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House calls may be making a comeback as a way to cut costs and provide better quality care for the elderly and chronically ill.
Editor's Note: Welcome to Medical Economics' blog section which features contributions from members of the medical community. These blogs are an opportunity for bloggers to engage with readers about a topic that is top of mind, whether it is practice management, experiences with patients, the industry, medicine in general, or healthcare reform. The series continues with this blog by Glen Stream, MD, FAAFP, MBI, a family physician practicing in La Quinta, California, who is also past president of the American Academy of Family Physicians. He serves as the president and board chair of Family Medicine for America’s Health. The views expressed in these blogs are those of their respective contributors and do not represent the views of Medical Economics or UBM Medica.
Glen Stream, MDIn the practice of medicine, what’s old could very well-and perhaps should-become new again.
For generations, doctors routinely cared for people in their homes; in the 1930s, house calls were almost half of all doctor-patient meetings in the United States.
What once had been common practice has all but disappeared from the medical landscape. By 1980, house calls accounted for 0.6% of all doctor-patient encounters. The reasons: increased specialization and new technology that require patients to go to hospitals and doctors’ offices for their care. In the view of many medical professionals, an inconvenient and inefficient use of their time.
But house calls may be making a comeback as a way to cut costs and provide better quality care for the elderly and chronically ill. Our changing demographic picture may hasten the revival, given that by 2040 the number of people over 65 will double to nearly 72 million, or one in five Americans.
House calls could save Medicare billions of dollars by reducing expenses for the highest-cost beneficiaries-the 5% that account for more than 50% of Medicare’s expenditures. It could also help reduce costs by caring for people at the end of their lives at home instead of in the hospital. Twenty-five percent of Medicare dollars is spent on people in their last year of life, mainly because of the high cost of hospitalization.
Helping spark prospects for a house call revival is a demonstration project by the federal Center for Medicare and Medicaid Services (CMS) that has won plaudits for delivering high-quality medical care and social services to chronically ill people in their homes while significantly reducing total Medicare costs.
In the first two years since the project, Independence at Home, began in 2012, the 17 practices participating in the project have cared for up to 10,000 beneficiaries. Most are elderly with a disability or severe chronic illness like heart disease or dementia that makes it hard for them to get to a doctor’s office. Without the home-based care, they would frequently resort to costlier emergency room visits or hospitalization.
Next: We need to solve the serious, very real doctor shortage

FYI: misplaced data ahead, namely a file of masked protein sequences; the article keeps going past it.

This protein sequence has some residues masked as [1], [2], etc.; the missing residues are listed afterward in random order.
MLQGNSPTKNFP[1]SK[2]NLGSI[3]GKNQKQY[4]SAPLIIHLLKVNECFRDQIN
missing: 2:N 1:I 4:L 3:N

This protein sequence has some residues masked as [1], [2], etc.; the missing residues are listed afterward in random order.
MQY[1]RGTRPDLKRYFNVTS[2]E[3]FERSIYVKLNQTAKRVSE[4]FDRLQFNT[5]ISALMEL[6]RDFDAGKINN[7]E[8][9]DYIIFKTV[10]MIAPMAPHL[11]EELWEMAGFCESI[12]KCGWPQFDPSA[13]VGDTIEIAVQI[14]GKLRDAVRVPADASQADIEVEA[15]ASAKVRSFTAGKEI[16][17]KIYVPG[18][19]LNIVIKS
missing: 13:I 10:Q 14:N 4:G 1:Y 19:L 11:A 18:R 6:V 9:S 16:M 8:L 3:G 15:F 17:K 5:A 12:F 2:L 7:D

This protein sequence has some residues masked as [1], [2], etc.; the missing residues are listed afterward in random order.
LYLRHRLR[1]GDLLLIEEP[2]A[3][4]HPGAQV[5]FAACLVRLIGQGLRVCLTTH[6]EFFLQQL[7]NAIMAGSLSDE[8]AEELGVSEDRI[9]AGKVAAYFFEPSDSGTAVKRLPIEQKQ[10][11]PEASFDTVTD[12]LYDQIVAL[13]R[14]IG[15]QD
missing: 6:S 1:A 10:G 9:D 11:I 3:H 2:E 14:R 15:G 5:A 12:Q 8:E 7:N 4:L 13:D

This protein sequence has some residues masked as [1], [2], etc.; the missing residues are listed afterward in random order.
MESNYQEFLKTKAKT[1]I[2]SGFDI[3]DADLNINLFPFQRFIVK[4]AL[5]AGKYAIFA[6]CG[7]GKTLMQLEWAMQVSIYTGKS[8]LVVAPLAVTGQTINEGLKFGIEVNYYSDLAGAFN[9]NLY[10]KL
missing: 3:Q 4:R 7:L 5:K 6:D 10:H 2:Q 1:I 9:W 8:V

According to CMS, Independence at Home saved Medicare more than $25 million in the first year and $10 million in the second-a savings of $3,070 per beneficiary in year one alone. CMS officials view the project as a “commonsense way” for Medicare beneficiaries to get better quality care and “bring down the long-term cost of care in a patient-centered manner.”
It’s also a way to reward participating medical practices that succeed in reducing Medicare spending and also meet quality measures by giving them some of the money saved-incentive payments in the first two years of the program totaled $17.4 million. Enhanced payment for primary care services, including home visits, is essential to improving health and reducing total healthcare costs.
The project has won bipartisan support from four senators who in July introduced legislation to make Independence at Home a permanent program under Medicare. More than 75 organizations, from AARP to the American Geriatrics Society and the American Academy of Family Physicians, have urged support for the legislation, saying it would enhance the dignity and independence of seniors by allowing them to stay at home where they are most comfortable.
While bringing back house calls may be a worthy goal, it will be impossible to achieve unless we have enough doctors to make them.
A 2016 analysis commissioned by the Association of American Medical Colleges found that the United States will face a shortage of 14,900 to 35,600 primary care physicians by 2025 and a shortfall of between 37,400 and 60,300 non-primary care doctors, most significantly among surgical specialties.
The Independence at Home project and other house call programs that have popped up around the country are a good start in delivering quality care to house-bound people. But unless we solve the serious and very real doctor shortage, especially of primary care physicians, we won’t be making many house calls anytime soon.
Glen R. Stream, MD, MBI, is a family physician in La Quinta, California and president of Family Medicine for America’s Health, which sponsors Health is Primary. Tom Cornwell, MD is a family physician in Wheaton, Illinois, and founder of HomeCare Physicians, a nonprofit medical practice that is a part of Northwestern Medicine that has made over 100,000 house calls to more than 7,500 homebound patients.